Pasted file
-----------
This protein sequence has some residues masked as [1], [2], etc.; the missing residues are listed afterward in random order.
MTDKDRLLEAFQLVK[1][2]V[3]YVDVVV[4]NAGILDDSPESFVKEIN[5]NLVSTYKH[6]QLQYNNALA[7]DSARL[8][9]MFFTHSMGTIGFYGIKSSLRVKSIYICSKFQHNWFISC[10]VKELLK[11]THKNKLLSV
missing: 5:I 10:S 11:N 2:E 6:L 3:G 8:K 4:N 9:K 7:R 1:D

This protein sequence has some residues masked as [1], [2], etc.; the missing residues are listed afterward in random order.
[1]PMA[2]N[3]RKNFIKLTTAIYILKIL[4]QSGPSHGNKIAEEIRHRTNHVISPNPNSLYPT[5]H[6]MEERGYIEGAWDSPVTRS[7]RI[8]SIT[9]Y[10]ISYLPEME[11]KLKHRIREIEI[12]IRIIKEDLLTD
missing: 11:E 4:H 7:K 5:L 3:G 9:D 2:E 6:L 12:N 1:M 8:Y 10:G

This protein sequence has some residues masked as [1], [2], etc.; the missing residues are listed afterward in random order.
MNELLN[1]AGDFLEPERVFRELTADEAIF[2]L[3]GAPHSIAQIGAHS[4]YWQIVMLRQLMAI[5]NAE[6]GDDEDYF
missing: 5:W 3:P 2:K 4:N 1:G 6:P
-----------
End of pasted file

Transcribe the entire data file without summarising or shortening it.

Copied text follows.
This protein sequence has some residues masked as [1], [2], etc.; the missing residues are listed afterward in random order.
MTDKDRLLEAFQLVK[1][2]V[3]YVDVVV[4]NAGILDDSPESFVKEIN[5]NLVSTYKH[6]QLQYNNALA[7]DSARL[8][9]MFFTHSMGTIGFYGIKSSLRVKSIYICSKFQHNWFISC[10]VKELLK[11]THKNKLLSV
missing: 5:I 10:S 11:N 2:E 6:L 3:G 8:K 4:N 9:K 7:R 1:D

This protein sequence has some residues masked as [1], [2], etc.; the missing residues are listed afterward in random order.
[1]PMA[2]N[3]RKNFIKLTTAIYILKIL[4]QSGPSHGNKIAEEIRHRTNHVISPNPNSLYPT[5]H[6]MEERGYIEGAWDSPVTRS[7]RI[8]SIT[9]Y[10]ISYLPEME[11]KLKHRIREIEI[12]IRIIKEDLLTD
missing: 11:E 4:H 7:K 5:L 3:G 9:D 2:E 6:L 12:N 1:M 8:Y 10:G

This protein sequence has some residues masked as [1], [2], etc.; the missing residues are listed afterward in random order.
MNELLN[1]AGDFLEPERVFRELTADEAIF[2]L[3]GAPHSIAQIGAHS[4]YWQIVMLRQLMAI[5]NAE[6]GDDEDYF
missing: 5:W 3:P 2:K 4:N 1:G 6:P